Do you remember your favorite school lunchbox? It may have featured an image of your favorite cartoon character, band, movie or TV show. (Mine was a 1978 "Muppet Show" lunchbox with a Kermit the Frog thermos inside it.)
The lunchbox has been a key accessory for American schoolkids for more than 60 years, according to Peter Liebhold, a curator with the National Museum of American History. It's an American status symbol, too. "Today, if you travel to Target, Walmart or other back-to-school retailers, you will see kids and parents constructing their identity through lunchboxes (as well as clothes, backpacks and binders)," Liebhold noted in an e-mail.
The lunchbox as we know it can be traced back to 1935 when Geuder, Paeschke & Frey produced the first licensed character lunchbox with Mickey Mouse on it. But it wasn't until after World War II when the lunchbox entered its prime.
Read the full story: America's fascination with the school lunchbox
It was a few minutes before 11 a.m. and Bill Adams had two things on his mind: Brunswick stew and cracklin cornbread.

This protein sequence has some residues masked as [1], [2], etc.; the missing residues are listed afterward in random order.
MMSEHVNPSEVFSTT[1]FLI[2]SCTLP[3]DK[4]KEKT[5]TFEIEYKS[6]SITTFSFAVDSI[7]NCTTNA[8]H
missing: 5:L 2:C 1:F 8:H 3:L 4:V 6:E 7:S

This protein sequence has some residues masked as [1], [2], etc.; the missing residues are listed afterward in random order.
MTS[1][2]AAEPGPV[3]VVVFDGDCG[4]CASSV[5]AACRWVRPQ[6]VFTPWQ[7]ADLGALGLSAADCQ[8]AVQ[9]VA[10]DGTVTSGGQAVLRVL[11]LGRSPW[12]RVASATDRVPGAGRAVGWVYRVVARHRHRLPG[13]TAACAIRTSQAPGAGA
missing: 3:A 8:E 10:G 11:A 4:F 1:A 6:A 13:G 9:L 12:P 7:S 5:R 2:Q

To satisfy his craving for meat stew and fried pig skin, this lifelong Georgia boy made the hour-long drive Tuesday from his home in Griffin to Harold’s Barbecue in south Atlanta. When he and his friends learned this was to be Harold’s last week in business, they made plans for a final pilgrimage.
“Just wanted to stop by for one last meal,” the longtime patron said as he waited in the restaurant’s dusty parking lot for doors to open. He wasn't alone; there were about a dozen others, including a pair of Georgia State Troopers.
“It’s inevitable. Everything changes. Nothing lasts forever,” he said. “We don’t like it but we can’t stop it.”
“Nooo! Not my beloved Twinkies!”
Upon recent news of Hostess Brands filing for Chapter 11 bankruptcy protection, the internet rose up with a collective wailing and gnashing of teeth. That’s to be expected, but honestly, how many of the bereft can recall the last time they actually sank said dentition into a store-bought, cream-filled snack cake?
I can. It was 2008, and my colleague Rachel and I were photographing cross-sections of Twinkies, Devil Dogs, Tastykakes, Ring Dings and other classic commercially-baked goods for a feature. We knew we’d have no problem pawning off the still-wrapped extras to the hungry hordes who’d been eyeing our work all afternoon, but it seemed like a transgression against our childhoods just to toss the others into the trash uneaten.